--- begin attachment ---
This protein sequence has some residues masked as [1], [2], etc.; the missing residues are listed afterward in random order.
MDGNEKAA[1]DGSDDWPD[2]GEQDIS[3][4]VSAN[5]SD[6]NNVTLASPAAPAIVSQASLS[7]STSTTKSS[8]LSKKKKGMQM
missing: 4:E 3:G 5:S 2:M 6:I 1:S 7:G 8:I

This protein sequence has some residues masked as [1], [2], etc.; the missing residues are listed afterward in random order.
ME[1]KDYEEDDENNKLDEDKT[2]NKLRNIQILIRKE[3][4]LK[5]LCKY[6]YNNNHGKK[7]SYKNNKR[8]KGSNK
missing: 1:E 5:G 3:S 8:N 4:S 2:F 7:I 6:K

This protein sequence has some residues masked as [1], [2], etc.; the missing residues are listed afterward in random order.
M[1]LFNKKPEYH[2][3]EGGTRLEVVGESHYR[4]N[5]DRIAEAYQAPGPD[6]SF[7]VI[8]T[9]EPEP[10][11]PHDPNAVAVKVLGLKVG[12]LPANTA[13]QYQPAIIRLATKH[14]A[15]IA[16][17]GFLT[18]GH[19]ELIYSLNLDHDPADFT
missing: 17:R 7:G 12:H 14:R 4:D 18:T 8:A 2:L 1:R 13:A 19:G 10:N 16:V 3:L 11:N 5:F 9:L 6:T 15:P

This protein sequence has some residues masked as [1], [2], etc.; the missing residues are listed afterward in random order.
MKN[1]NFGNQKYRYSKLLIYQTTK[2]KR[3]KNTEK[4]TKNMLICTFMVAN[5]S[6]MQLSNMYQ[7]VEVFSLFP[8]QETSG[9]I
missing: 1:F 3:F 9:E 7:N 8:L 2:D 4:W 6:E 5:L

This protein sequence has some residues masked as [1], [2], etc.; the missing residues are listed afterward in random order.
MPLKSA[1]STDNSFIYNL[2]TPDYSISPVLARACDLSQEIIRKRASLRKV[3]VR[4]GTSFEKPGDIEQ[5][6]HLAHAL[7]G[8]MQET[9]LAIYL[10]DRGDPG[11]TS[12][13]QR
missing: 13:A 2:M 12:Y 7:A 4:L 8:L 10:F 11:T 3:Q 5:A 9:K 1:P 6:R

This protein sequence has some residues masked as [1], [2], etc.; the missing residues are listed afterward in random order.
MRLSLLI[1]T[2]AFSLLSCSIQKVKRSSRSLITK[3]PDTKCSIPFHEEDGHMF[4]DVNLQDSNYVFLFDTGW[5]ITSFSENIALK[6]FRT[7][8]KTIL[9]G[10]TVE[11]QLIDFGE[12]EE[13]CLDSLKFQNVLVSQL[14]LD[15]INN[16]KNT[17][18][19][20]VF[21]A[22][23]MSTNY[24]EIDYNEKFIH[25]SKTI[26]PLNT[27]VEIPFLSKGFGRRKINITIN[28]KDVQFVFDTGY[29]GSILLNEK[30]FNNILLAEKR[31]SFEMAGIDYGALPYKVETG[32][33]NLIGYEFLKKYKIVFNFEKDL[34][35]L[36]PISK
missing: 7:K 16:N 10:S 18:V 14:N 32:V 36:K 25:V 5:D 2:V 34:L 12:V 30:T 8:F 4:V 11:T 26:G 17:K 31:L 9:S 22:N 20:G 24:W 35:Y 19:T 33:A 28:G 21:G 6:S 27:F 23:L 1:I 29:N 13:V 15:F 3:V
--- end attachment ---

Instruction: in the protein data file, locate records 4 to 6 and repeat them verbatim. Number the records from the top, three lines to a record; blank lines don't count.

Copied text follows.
This protein sequence has some residues masked as [1], [2], etc.; the missing residues are listed afterward in random order.
MKN[1]NFGNQKYRYSKLLIYQTTK[2]KR[3]KNTEK[4]TKNMLICTFMVAN[5]S[6]MQLSNMYQ[7]VEVFSLFP[8]QETSG[9]I
missing: 1:F 3:F 9:E 7:N 8:L 2:D 4:W 6:E 5:L

This protein sequence has some residues masked as [1], [2], etc.; the missing residues are listed afterward in random order.
MPLKSA[1]STDNSFIYNL[2]TPDYSISPVLARACDLSQEIIRKRASLRKV[3]VR[4]GTSFEKPGDIEQ[5][6]HLAHAL[7]G[8]MQET[9]LAIYL[10]DRGDPG[11]TS[12][13]QR
missing: 13:A 2:M 12:Y 7:A 4:L 8:L 10:F 11:T 3:Q 5:A 9:K 1:P 6:R

This protein sequence has some residues masked as [1], [2], etc.; the missing residues are listed afterward in random order.
MRLSLLI[1]T[2]AFSLLSCSIQKVKRSSRSLITK[3]PDTKCSIPFHEEDGHMF[4]DVNLQDSNYVFLFDTGW[5]ITSFSENIALK[6]FRT[7][8]KTIL[9]G[10]TVE[11]QLIDFGE[12]EE[13]CLDSLKFQNVLVSQL[14]LD[15]INN[16]KNT[17][18][19][20]VF[21]A[22][23]MSTNY[24]EIDYNEKFIH[25]SKTI[26]PLNT[27]VEIPFLSKGFGRRKINITIN[28]KDVQFVFDTGY[29]GSILLNEK[30]FNNILLAEKR[31]SFEMAGIDYGALPYKVETG[32][33]NLIGYEFLKKYKIVFNFEKDL[34][35]L[36]PISK
missing: 7:K 16:N 10:S 18:V 14:N 32:V 36:K 25:V 5:D 2:V 34:L 12:V 30:T 8:F 4:V 11:T 26:G 17:K 31:L 9:S 22:N 20:G 24:W 35:Y 19:T 33:A 28:G 21:G 6:S 27:F 23:L 1:I 29:N 13:V 15:F 3:V